Just like the first game, “The Evil Within 2” is a survival horror game, but it is bigger and more expanded in every way. Instead of going through linear levels, you are free to explore the town of Union, find its secrets, and contend with the monsters roaming about the way you see fit. The gameplay here is very tense and heart-pounding, and you have access to multiple pistols, shotguns, a sniper rifle, a crossbow that can fire different kinds of bolts, and later, an assault rifle and a flamethrower. While your arsenal is vast, don’t even think for a second that you can charge in guns blazing in the middle of a pack of lost. They will rip you to shreds in no time, as you don’t get enough ammo and have to scavenge every nook and cranny to find resources. Make every bullet you fire count and try not to miss or waste even a single shot; you may regret it later. Your best bet would be to rely on stealth and sneak behind enemies and stab them using your knife to thin the herd, at the very least. Patience will take you a long way here.
The game also features a crafting system where you can use the resources you gather along your journey and turn them into ammo, medicine, or more. You get these resources pretty generously, and you can gather even more of them if you thoroughly search every area. However, the cost to craft things is a little high, so the balance here is almost perfect. You may be in dire need of a medkit, and you may have just enough herbs in your inventory to be able to craft one and only one. It works because the survival horror genre as a whole tries to deliver tense gameplay experiences by limiting you in a lot of ways and asking you to make the best out of the situation. If you are bad at resource management or have bad aim, then you’ll struggle here, that’s for sure.
Another couple of resources that you need and will find a lot of across your journey are green gel and weapon parts. Green gel is dropped by enemies once you kill them, and Sebastian sucks it up from the ground using a needle. It’s weirdly satisfying to collect green gel, and it awakens a kleptomaniac that was hidden inside you all along. You give the green gel to the nurse named Tatiana who returns from the first game and can be found in the safe space you are allotted, call your room, and use it to upgrade Sebastian. There are a lot of upgrades available for you to buy that give you increased stamina, more health, make you quieter, and so on. Every upgrade here is worth it and improves Sebastian in one way or another, and you can invest your green gel in the way you want Sebastian to be—stealthier, faster, able to take more hits, and so on. There’s plenty of green gel you’ll get throughout the game, but not enough to buy every single upgrade, so invest wisely to make the most of it. There is also a red gel that you can find; it’s very rare, and it unlocks more upgrades that you can buy using green gel, so it’s essential in its own way as well.
Weapon parts, on the other hand, work in a similar way and let you upgrade your weapons, and just like green gel, you’ll find plenty of weapon parts but not enough to upgrade every gun to the max. The upgrades here are no joke, either letting you do more damage or having more bullets in your magazine, and so on. When a gun is upgraded enough, it really hurts, and if you are wise with your ammo, then you can pretty much become unstoppable. Similar to red gel, you’ll come across high-grade weapon parts that’ll allow you to unlock more upgrades for your guns, so always be looking for them.
You can also find statutes across Union that, when broken, grant you a key that you can use to unlock lockers that can give you random rewards. From more ammo to more green gel or weapon parts, there are 32 of these lockers, and the items in each one of them can help you along your journey. You will also come across weapon pouches inside Union that’ll allow you to carry more ammo for your weapons, so keep looking for them as well as you go along. Union is also full of collectables that you can find, and a lot of them are packed with lore that’ll help you understand better what’s happening here.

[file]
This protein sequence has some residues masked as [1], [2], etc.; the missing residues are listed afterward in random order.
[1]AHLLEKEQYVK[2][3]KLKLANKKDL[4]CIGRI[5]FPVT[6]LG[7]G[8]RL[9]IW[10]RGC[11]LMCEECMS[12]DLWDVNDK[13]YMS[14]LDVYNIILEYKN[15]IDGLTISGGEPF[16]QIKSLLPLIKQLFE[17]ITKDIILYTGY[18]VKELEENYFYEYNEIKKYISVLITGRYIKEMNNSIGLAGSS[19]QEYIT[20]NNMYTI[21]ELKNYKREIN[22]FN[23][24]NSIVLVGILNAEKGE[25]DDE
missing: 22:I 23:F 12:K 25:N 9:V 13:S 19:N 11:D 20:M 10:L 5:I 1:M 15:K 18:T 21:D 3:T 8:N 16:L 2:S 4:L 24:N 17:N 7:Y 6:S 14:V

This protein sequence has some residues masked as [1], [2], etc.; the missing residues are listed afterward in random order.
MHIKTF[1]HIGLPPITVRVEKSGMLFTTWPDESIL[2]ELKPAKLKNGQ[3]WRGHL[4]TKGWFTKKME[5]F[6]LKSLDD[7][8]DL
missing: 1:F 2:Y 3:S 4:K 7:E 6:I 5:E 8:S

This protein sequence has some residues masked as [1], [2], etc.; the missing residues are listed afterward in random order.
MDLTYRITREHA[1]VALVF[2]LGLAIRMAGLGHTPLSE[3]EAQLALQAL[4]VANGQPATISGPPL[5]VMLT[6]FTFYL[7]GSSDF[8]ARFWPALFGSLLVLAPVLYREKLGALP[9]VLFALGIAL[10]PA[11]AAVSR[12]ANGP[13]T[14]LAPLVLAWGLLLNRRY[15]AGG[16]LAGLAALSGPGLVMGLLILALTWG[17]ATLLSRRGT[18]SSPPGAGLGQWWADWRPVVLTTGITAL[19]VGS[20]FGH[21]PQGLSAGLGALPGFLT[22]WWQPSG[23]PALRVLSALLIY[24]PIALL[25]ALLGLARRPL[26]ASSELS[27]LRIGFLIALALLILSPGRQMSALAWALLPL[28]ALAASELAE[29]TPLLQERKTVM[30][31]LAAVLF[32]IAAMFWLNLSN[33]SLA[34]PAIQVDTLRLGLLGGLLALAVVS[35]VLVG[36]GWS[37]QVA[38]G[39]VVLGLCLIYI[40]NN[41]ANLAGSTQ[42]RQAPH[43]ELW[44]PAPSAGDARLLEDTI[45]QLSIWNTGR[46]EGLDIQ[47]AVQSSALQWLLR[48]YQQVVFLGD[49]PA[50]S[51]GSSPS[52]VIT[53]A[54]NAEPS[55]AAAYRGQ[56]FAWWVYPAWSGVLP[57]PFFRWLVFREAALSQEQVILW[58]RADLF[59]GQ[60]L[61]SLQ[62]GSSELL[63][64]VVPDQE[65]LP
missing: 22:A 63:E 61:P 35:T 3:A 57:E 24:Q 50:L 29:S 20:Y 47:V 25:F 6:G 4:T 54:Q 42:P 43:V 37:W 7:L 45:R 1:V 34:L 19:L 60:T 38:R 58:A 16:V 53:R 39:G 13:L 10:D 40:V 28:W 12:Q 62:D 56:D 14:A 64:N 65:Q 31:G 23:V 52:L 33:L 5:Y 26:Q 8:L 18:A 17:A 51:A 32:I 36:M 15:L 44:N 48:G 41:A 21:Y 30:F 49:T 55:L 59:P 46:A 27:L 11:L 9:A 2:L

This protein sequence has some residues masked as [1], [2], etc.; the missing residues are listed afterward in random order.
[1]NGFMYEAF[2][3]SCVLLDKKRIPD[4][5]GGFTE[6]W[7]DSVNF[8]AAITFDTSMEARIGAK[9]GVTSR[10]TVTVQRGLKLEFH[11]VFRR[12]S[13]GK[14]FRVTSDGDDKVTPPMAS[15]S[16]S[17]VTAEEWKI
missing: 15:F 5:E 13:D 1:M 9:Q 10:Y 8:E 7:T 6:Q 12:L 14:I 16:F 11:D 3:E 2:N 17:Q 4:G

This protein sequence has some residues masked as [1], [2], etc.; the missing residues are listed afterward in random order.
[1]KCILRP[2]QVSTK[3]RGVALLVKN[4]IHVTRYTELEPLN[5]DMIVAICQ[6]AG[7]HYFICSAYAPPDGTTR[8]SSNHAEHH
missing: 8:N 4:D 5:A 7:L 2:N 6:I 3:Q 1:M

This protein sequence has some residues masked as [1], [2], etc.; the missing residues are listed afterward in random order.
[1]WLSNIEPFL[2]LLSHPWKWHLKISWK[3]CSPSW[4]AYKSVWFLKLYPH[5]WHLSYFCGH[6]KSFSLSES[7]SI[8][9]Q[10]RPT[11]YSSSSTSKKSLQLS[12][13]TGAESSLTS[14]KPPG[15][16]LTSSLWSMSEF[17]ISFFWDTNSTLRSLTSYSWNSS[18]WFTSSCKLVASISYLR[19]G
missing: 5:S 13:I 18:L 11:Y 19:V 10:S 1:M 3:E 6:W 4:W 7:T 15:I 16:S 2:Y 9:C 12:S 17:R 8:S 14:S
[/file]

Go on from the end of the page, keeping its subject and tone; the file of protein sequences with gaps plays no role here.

Finally, a quick note on difficulty. No matter which difficulty you play, the game will give you a solid and well-rounded experience. Despite that, I’d recommend you play this on Nightmare difficulty; it’ll make your experience even tenser, and in my opinion, that’s the way this game should be played. You’ll unlock things like infinite ammo and additional, more powerful weapons based on the difficulty you beat the game on, and these items can be used in your subsequent playthroughs. If you manage to beat the game on Nightmare difficulty, you’ll unlock Classic difficulty, which will challenge your skills. No upgrades, no auto-saves, seven manual saves, and higher difficulty across the board with fewer resources scattered all around. It’s no easy task to beat a game like this, but it’s something every survival horror fan should try at least once.
These have been the basics of “The Evil Within 2” when it comes to its gameplay. A third-person survival horror experience that’ll keep you on the edge of your seat. There’s a lot more here that you can find out on your own, and I haven’t even mentioned the intense boss battles this game throws at you! A special mention should be made of the enemy design here; it’s not as impressive as the first game, but it still retains the gross nature of the enemies from the first game. Be careful and manage your resources well when in Union, and you’ll make it out alive.
The Technical Stuff
This game, despite its age, is beautiful, especially on the Xbox Series X., Running at 60fps and 1080p resolution. The STEM Engine they used to make this game was proprietary tech harnessed from IDTech, and while I am not a developer, the engine worked wonderfully for a game like this. Everything looks good here, from the textures to the characters to the environments, and the sound design is very good too. The voice acting also deserves praise, despite some things not making sense plot-wise; the line delivery is great for both the main and side characters. The enemy AI could have used a little bit more, as they do some of the most random things out of nowhere, but then again, it could’ve been a design choice. The game can also be played in first-person, which makes it all the more spooky. My experience with this game was solid across the board, and I’d say when it comes to the technical side of things, this game is very sound and well-designed.
The first “Evil Within” was a good game and a solid beginning to a new IP; though problematic, the game captured the essence of the genre perfectly. “The Evil Within 2” is better in every way and, in my opinion, one of the best survival horror games ever made. For a lot of people, this game is “The Dark Souls” of the survival horror genre, and while I do see where they are coming from, I wouldn’t go that far. It’s not perfect, but what it does, it does with nigh perfection. All the improvements made here and a genuinely interesting story kept me hooked across my multiple playthroughs on various difficulties. Whether you are a fan of this genre or not, “The Evil Within 2” is one game from this genre as a whole that I’d recommend almost everybody to check out. I liked the game a lot, and I believe it is really well made. I recommend it.